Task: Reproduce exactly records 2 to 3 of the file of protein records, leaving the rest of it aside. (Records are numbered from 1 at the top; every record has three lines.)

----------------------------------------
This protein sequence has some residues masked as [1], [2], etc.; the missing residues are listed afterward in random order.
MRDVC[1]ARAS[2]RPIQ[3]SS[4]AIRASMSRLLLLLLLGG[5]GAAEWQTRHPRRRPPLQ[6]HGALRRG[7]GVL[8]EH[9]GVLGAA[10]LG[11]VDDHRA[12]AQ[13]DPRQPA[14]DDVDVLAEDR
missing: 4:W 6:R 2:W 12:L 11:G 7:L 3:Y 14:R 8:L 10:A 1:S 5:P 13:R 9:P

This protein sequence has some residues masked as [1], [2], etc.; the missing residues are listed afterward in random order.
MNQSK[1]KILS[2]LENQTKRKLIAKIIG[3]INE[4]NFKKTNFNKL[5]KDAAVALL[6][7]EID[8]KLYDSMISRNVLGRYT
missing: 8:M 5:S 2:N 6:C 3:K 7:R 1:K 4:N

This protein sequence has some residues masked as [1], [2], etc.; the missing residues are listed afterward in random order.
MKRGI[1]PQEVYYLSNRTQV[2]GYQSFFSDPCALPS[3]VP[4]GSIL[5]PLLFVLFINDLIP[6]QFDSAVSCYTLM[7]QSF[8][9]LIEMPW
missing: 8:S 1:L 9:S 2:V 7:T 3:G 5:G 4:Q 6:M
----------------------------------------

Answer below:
This protein sequence has some residues masked as [1], [2], etc.; the missing residues are listed afterward in random order.
MNQSK[1]KILS[2]LENQTKRKLIAKIIG[3]INE[4]NFKKTNFNKL[5]KDAAVALL[6][7]EID[8]KLYDSMISRNVLGRYT
missing: 8:M 5:S 2:N 6:C 3:K 7:R 1:K 4:N

This protein sequence has some residues masked as [1], [2], etc.; the missing residues are listed afterward in random order.
MKRGI[1]PQEVYYLSNRTQV[2]GYQSFFSDPCALPS[3]VP[4]GSIL[5]PLLFVLFINDLIP[6]QFDSAVSCYTLM[7]QSF[8][9]LIEMPW
missing: 8:S 1:L 9:S 2:V 7:T 3:G 5:G 4:Q 6:M